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A Sourcebook for the Worldwide Discovery of a Creative Organic Universe
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Recent Additions: New and Updated Entries in the Past 60 Days
Displaying entries 76 through 90 of 120 found.


Earth Life Emergence: Development of Body, Brain, Selves and Societies

Earth Life > Nest > Symbiotic

Speijer, Dave. Debating Eukaryogenesis: Does Eukaryogenesis Presuppose Symbiosis Before Uptake? BioEssays. 42/2, 2020. The University of Amsterdam veteran biologist makes a strong case to date that life’s innate avail of beneficial assemblies at every stage reveals a persistent “symbiogenesis,” instead of an “autogenesis” by many small steps. Other “predator/prey” models are then also set aside. So it seems after decades of study, it can be said that this mutual “coadptation” method becomes most evident, and thus can traced to an earlier, onset phase. Further experiments are proposed, but in this consummate year, it does seem that a “universal symbiosis” proceeds apace through a developmental evolutionary gestation.

Eukaryotic origins are heavily debated. The author and others have proposed that they are linked with the arrival of a pre‐mitochondrion of alphaproteobacterial=like ancestry, in a so‐called symbiogenic scenario. The ensuing mutual adaptation of archaeal host and endosymbiont seems to have been a defining influence leading to the last eukaryotic common ancestor. An unresolved question deals with the means by which the bacterium ends up inside. Here the author argues that prior models share flaws, hence making them less likely, and that a “pre‐symbiotic stage” would have eased ongoing metabolic integration. I will speculate about the nature of the (endo) symbiosis that started eukaryotic evolution in the context of bacterial entry being a relatively “early” event. (Abstract excerpt)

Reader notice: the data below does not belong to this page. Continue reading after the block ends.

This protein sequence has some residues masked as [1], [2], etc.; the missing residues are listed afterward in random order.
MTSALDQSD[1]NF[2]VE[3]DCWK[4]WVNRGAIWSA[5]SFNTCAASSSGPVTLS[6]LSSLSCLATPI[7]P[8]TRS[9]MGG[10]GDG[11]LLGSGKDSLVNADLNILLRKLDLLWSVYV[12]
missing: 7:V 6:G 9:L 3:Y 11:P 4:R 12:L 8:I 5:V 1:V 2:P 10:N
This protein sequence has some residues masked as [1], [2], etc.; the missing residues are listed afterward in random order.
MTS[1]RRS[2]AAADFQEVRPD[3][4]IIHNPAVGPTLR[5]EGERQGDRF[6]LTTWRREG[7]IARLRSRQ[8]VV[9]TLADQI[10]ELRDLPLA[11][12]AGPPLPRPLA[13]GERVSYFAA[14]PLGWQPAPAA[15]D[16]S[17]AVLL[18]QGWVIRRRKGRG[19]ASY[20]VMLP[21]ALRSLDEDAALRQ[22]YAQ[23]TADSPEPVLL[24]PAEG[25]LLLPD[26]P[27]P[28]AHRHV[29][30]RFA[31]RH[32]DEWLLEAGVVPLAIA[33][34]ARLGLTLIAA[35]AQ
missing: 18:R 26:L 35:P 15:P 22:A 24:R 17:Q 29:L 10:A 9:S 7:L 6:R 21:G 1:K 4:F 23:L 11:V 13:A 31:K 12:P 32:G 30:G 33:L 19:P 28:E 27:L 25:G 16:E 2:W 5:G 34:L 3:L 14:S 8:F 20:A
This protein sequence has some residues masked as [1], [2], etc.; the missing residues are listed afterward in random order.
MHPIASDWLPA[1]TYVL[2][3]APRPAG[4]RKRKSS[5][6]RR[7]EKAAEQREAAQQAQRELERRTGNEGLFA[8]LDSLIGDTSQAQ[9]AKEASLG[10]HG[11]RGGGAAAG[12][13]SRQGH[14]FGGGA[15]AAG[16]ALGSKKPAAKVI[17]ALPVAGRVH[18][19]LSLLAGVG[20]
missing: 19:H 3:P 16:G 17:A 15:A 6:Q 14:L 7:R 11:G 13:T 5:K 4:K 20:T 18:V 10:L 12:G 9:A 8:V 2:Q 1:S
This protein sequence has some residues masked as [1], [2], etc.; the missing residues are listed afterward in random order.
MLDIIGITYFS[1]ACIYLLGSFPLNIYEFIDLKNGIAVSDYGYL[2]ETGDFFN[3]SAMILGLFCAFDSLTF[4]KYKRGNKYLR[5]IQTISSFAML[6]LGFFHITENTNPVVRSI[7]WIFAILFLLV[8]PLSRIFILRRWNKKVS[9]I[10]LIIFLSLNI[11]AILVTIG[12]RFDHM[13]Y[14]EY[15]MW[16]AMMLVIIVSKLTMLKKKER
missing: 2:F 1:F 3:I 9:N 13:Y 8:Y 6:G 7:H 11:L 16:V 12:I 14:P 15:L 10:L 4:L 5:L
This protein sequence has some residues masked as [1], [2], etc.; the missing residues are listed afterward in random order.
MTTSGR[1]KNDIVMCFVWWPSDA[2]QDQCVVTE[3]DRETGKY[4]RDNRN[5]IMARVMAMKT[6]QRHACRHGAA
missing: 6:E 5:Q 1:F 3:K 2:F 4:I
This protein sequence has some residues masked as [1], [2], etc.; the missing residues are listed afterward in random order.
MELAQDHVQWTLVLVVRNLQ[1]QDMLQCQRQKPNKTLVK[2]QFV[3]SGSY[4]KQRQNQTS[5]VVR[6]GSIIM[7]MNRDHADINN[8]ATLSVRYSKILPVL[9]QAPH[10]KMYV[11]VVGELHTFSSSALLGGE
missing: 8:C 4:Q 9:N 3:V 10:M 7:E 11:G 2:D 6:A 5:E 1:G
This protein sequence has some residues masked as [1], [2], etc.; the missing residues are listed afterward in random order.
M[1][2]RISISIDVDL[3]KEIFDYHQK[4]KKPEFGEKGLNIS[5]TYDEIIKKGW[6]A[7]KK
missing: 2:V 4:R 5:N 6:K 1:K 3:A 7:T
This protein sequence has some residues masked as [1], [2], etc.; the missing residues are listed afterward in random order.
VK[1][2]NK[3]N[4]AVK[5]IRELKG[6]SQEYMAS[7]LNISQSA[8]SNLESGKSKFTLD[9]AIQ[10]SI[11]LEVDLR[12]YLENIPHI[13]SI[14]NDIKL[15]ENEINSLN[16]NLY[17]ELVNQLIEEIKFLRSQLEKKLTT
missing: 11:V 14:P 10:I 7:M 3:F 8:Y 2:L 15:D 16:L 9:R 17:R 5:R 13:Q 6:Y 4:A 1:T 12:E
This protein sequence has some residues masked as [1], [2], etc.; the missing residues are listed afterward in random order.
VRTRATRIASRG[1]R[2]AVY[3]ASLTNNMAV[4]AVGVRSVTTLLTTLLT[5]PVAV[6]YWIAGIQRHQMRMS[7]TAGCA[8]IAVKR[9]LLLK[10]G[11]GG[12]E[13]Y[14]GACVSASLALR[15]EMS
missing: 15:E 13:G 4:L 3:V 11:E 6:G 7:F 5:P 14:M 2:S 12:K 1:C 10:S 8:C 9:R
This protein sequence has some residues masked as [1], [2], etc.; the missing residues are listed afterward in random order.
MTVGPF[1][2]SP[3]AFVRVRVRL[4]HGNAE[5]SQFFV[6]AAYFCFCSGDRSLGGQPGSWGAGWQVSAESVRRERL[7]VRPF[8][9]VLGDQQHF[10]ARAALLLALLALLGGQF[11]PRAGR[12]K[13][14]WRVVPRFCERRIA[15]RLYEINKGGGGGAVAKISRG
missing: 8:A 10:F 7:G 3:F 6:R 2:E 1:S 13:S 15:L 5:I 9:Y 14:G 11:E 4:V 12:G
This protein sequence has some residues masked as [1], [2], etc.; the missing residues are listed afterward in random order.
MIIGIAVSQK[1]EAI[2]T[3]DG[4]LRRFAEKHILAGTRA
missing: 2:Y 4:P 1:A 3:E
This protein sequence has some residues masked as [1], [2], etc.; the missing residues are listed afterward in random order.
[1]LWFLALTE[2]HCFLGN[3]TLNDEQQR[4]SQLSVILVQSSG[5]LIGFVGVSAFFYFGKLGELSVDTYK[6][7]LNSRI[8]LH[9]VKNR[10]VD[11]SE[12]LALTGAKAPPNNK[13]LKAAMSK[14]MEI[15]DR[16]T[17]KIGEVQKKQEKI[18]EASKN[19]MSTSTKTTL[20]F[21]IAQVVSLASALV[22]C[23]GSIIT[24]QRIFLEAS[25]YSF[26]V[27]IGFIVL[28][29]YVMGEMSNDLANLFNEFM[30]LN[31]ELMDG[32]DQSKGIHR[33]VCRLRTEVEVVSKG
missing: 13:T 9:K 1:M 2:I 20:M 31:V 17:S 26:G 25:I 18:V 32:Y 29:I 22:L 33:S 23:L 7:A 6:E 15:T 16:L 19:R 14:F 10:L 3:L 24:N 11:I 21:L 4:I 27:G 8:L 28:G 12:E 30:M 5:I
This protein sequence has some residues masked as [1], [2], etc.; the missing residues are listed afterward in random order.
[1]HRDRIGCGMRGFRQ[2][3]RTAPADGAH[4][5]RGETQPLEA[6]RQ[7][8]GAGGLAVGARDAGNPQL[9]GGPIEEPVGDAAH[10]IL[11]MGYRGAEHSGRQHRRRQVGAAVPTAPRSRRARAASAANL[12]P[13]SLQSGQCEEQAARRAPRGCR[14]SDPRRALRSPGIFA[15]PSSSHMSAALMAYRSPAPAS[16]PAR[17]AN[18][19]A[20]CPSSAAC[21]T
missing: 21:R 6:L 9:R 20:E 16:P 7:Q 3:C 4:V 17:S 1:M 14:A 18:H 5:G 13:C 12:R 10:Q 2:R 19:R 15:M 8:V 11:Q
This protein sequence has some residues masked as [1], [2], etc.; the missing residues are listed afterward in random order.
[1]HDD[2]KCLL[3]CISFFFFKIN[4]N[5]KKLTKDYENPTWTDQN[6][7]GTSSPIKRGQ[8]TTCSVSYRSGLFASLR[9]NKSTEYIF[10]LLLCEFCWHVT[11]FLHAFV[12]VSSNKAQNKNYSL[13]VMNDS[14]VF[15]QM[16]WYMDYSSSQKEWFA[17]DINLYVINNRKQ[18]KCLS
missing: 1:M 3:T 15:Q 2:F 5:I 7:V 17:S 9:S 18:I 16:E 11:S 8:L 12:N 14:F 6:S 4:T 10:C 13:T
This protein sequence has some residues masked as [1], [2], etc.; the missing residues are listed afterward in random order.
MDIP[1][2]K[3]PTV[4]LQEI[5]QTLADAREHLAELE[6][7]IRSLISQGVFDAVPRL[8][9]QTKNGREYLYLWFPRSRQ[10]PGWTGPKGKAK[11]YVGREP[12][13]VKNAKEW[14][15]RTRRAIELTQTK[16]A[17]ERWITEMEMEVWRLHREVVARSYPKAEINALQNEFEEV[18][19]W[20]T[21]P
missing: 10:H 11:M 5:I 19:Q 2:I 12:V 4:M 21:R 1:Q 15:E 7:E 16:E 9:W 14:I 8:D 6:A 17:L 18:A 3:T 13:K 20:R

Earth Life > Nest > Multicellular

Larson, Ben, et al. Biophysical Principles of Choanoflagellate Self-Organization. Proceedings of the National Academy of Sciences. 117/1303, 2020. UC Berkeley and Harvard biologists including Nicole King describe how these cellular cousins are likewise moved by and exemplify these common formative agencies, as they proceed toward multicellular developments. Once again a natural genesis uses the same independent source system at each instance.

Comparisons among animals and their closest living relatives, the choanoflagellates, have begun to shed light on the origin of animal multicellularity and development. Here, we complement previous genetic perspectives on this process by focusing on the biophysical principles underlying choanoflagellate colony morphology and morphogenesis. Our study reveals the crucial role of the extracellular matrix in shaping the colonies and leads to a phase diagram that delineates the range of morphologies as a function of the biophysical mechanisms at play. (Significance)

The choanoflagellates are a group of free-living unicellular and colonial flagellate eukaryotes considered to be the closest living relatives of the animals. Choanoflagellates are collared flagellates having a funnel shaped collar of interconnected microvilli at the base of a flagellum.

Earth Life > Nest > Societies

Tokita, Christopher and Corina Tarnita. Social Influence and Interaction Bias can Drive Emergent Behavioural Specialization and Modular Social Networks Across Systems. Journal of the Royal Society Interface. January, 2020. Princeton University evolutionary ecologists identify how complex adaptive system features such as diverse group modules, and appropriation of tasks are present and evident for many animal species. See also Fitness Benefits and Emergent Division of Labour at the Onset of Group Living by Y. Ulrich, et al (C. Tarnita) in Nature (560/635, 2018).